Sights set high

By Allison Deitch

Jeff George was Illinois’ first No. 1 pick in the NFL draft. But he didn’t win the Heisman.

Dick Butkus might be football’s best-ever linebacker. But he finished third in Heisman voting in 1964.

Neither had a promotional billboard in New York, like Oregon’s Joey Harrington. And no 1960s Heisman voters would have used computer mouse pads like those sent out on behalf Indiana’s Antwaan Randle El.

Illinois isn’t missing the boat this year, though. Heisman Trophy hype has made its way to Champaign for Illinois quarterback Kurt Kittner, whether or not the senior buys into the buzz.

“It’s no big deal,” said Kittner at Big Ten media day in Chicago in August, where he sat at a table sprinkled with “Kurt Kittner, Heisman Trophy Candidate” notebooks.

“If we go out and we work hard and we win games every week, and we do a great job then this (Heisman candidacy) will happen.”

The campaign to make Kittner Illinois’ first-ever Heisman Trophy winner began in mid-July, when the athletic public relations department packaged press clips with a 7-minute video to send to media voters and TV announcers.

The campaign is trying to reclaim the attention directed elsewhere following a 5-6 finish in 2000, according to Illinois sports information director Cassie Arner.

Kittner’s 2000 numbers weren’t as impressive as in the previous year, when he led the Illini to eight wins and a bowl appearance, while setting an Illinois record for most touchdown passes in a season with 24.

Kittner was hindered last year by the absence of deep threat wide receiver Brandon Lloyd, who missed the entire season with a broken femur. Kittner ranked fourth in the Big Ten in passing average per game but seventh in total offense.

Nonetheless, he entered this year as perhaps the premier quarterback in the Big Ten, a conference that lost Purdue’s Drew Brees to the NFL, Michigan’s Drew Henson to pro baseball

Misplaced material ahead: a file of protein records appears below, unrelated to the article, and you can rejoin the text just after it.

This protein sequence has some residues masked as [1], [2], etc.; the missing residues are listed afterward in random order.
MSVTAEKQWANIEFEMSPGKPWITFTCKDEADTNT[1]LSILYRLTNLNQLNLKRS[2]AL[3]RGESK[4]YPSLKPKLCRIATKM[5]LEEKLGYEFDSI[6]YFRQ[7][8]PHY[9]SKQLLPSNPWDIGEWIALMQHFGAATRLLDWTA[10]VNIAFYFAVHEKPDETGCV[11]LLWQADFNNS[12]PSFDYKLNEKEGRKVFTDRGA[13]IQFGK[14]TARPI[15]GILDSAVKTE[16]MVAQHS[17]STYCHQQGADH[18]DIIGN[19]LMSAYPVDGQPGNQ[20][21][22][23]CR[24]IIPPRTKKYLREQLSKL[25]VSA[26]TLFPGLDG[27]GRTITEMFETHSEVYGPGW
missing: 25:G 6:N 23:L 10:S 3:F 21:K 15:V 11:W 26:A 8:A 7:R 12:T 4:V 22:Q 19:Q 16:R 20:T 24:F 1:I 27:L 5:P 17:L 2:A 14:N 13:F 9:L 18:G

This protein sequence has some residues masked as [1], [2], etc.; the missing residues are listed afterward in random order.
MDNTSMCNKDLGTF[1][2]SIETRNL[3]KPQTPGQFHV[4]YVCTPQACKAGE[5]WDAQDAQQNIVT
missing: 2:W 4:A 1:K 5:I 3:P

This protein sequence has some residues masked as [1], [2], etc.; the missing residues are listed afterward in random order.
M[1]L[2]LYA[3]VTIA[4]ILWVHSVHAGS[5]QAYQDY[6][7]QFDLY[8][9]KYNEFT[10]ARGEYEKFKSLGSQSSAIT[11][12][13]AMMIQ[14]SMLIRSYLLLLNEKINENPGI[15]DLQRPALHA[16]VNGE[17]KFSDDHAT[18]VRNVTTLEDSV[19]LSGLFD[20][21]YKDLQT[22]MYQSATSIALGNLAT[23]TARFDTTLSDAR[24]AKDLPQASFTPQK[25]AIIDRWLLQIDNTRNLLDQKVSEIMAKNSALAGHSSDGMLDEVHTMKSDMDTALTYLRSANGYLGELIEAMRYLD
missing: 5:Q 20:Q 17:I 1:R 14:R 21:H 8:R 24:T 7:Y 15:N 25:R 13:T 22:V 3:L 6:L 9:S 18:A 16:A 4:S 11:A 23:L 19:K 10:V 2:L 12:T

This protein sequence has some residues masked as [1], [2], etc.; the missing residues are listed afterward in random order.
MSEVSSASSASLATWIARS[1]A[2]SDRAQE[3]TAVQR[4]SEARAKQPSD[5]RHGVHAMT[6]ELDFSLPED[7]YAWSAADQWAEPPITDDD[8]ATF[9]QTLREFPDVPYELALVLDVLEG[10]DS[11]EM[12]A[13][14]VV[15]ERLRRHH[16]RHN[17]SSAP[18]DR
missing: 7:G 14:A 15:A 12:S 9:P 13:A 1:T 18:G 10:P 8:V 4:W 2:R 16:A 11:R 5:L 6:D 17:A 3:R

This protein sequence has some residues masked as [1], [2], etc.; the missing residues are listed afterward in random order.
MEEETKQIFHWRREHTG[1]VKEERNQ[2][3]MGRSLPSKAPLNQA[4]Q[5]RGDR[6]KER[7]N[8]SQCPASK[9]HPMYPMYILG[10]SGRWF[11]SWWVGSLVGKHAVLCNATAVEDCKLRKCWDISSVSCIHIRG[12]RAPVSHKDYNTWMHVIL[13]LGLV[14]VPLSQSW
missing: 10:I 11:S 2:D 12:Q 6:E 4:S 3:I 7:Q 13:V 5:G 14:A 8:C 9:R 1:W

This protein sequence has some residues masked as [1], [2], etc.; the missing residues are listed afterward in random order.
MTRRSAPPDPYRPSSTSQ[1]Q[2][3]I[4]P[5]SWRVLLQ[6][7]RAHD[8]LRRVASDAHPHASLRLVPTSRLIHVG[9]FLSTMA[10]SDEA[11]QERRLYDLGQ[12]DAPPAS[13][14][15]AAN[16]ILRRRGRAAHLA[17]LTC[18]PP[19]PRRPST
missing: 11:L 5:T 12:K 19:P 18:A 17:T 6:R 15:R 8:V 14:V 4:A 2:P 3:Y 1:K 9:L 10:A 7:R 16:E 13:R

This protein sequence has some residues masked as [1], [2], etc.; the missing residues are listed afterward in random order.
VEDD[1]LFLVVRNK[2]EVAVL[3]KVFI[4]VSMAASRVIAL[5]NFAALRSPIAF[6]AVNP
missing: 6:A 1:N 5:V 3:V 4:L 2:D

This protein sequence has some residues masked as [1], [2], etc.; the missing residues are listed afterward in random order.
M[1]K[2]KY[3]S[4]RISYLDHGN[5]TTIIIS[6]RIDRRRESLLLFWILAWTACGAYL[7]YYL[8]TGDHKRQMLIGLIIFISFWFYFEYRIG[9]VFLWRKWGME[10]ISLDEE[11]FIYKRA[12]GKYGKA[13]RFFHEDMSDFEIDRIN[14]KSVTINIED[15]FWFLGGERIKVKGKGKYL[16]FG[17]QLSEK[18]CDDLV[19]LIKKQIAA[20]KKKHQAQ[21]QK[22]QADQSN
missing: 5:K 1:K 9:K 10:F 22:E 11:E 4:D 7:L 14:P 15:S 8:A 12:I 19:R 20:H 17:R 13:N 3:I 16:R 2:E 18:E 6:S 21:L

and Indiana’s Randle El to the “senior athlete” category.

But Kittner’s invitation to the Downtown Athletic Club in December could depend on his team’s performance more than his individual stats.

“If we had a chance to win something like that, that means that you had a hell of a year,” said Illinois head coach Ron Turner. “You won’t do it during a losing season. Your team has had a hell of a year and the player has had a hell of a year.”

Last season’s winner, Florida State’s Chris Weinke, went to the national championship game and led the nation in passing yards. Danny Wuerfel, Florida’s 1996 quarterback, took the trophy in an 11-1 season for the Gators.

“You never see a middle-of-the-pack guy win the Heisman,” said Kittner.

And history shows a middle-of-the-Big-Ten guy won’t win either. The Big Ten produced four Heisman winners in the 1990s: Ron Dayne, Charles Woodson, Eddie George and Desmond Howard. Their teams never had more than two losses; Illinois had at least two losses every year in the 1990s, and twice had two or fewer wins, hurting the chances of the last

Illinois player promoted for the Heisman, current St. Louis Rams running back Robert Holcombe.

If Kittner intends to let his play do the talking, he’s off to a good start.

The 6-foot-4 signal caller was in complete control last Saturday in Illinois’ 44-17 rout of California. Against a Golden Bear defense designed to stop the run, Illinois’ offense used Kittner’s arm to score. With a little help from the now-healthy Lloyd (8 receptions for a career-high 178 yards), Kittner threw for 297 yards and 2 touchdowns — and no interceptions — to embarrass a highly touted Cal secondary.

Turner insisted Illinois’ win-loss record is of primary importance to Kittner, anyway.

“With Kurt Kittner, he really doesn’t care. He wants to win,” said Turner. “He doesn’t care how many passes he throws.”

But those pesky voters do.